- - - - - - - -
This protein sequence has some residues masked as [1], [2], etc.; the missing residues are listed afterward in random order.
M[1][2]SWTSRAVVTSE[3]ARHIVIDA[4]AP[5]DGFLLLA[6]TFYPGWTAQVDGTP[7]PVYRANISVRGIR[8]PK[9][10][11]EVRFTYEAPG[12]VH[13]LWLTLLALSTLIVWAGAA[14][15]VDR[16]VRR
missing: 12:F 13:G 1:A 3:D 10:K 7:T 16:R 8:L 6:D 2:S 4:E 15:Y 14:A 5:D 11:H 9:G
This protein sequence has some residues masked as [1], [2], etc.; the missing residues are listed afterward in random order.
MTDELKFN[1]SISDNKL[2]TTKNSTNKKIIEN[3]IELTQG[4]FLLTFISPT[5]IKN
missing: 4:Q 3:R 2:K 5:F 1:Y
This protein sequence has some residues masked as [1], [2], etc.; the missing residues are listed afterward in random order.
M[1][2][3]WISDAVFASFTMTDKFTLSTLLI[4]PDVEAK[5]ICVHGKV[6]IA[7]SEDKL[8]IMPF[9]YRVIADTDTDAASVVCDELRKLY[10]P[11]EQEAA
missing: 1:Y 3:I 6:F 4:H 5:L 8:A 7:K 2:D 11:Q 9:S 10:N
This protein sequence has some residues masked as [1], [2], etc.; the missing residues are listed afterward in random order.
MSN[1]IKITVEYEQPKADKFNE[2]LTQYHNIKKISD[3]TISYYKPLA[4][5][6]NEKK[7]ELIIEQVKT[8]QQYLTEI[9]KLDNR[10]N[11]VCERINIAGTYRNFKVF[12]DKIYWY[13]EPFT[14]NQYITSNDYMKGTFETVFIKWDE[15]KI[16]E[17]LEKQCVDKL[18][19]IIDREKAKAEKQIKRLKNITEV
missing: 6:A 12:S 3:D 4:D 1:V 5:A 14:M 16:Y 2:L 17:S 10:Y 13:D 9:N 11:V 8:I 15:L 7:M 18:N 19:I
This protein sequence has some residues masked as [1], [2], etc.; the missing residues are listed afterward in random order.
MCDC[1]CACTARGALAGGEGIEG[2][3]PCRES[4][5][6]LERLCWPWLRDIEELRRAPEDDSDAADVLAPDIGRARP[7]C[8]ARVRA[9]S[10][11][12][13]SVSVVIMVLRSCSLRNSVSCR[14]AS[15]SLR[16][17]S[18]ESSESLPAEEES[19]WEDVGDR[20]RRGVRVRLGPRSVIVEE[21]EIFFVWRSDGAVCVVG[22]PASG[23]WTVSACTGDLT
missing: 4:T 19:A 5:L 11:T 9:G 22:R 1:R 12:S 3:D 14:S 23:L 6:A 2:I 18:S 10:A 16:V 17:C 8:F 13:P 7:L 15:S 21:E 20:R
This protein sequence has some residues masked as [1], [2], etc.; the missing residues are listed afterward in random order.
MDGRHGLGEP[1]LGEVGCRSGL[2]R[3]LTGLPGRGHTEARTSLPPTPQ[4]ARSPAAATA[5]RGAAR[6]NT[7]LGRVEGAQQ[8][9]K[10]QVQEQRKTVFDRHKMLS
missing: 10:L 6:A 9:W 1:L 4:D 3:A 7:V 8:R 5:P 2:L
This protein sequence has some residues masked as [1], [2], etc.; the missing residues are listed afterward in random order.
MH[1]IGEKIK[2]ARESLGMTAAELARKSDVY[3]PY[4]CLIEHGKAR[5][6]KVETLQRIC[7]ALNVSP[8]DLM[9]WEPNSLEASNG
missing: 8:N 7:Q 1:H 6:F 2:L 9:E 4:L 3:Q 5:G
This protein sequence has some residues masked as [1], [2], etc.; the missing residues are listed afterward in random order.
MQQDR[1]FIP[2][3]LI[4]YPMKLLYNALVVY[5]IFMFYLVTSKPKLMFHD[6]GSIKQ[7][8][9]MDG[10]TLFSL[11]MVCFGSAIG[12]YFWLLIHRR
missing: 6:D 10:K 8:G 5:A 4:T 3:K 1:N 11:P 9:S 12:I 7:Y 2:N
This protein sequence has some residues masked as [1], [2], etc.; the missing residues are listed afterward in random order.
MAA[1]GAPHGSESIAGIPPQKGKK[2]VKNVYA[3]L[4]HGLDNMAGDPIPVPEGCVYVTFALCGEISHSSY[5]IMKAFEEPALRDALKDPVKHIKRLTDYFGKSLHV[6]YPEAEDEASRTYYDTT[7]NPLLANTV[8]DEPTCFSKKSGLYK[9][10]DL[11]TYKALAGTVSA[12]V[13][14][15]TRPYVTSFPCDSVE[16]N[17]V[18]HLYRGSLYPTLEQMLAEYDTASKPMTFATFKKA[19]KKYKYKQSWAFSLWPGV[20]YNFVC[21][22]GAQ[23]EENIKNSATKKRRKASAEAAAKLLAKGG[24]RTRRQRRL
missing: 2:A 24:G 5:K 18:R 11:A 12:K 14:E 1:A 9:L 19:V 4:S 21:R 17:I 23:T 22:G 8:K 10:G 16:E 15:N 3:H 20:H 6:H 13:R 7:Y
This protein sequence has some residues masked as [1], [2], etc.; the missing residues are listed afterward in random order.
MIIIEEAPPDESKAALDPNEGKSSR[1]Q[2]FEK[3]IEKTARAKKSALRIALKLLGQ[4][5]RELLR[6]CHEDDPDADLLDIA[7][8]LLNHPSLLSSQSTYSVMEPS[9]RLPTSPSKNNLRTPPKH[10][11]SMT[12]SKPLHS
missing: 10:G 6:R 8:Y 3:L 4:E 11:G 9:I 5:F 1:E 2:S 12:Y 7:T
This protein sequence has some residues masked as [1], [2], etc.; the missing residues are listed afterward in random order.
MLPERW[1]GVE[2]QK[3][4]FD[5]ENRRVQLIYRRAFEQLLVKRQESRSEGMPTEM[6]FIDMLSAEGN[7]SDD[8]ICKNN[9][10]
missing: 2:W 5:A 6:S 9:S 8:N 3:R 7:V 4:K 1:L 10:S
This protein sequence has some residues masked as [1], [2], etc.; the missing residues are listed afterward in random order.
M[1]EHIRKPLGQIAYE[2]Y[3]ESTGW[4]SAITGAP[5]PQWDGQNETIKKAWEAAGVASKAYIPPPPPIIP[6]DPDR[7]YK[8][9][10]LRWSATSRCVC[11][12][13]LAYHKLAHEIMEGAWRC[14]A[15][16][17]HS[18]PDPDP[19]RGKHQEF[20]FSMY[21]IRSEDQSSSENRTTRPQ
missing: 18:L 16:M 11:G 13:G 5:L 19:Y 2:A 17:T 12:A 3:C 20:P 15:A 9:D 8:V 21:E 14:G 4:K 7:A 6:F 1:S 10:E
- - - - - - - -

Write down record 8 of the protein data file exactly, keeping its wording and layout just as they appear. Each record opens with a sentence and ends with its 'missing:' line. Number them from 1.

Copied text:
This protein sequence has some residues masked as [1], [2], etc.; the missing residues are listed afterward in random order.
MQQDR[1]FIP[2][3]LI[4]YPMKLLYNALVVY[5]IFMFYLVTSKPKLMFHD[6]GSIKQ[7][8][9]MDG[10]TLFSL[11]MVCFGSAIG[12]YFWLLIHRR
missing: 6:D 10:K 8:G 5:A 4:T 3:K 1:N 11:P 9:S 12:I 7:Y 2:N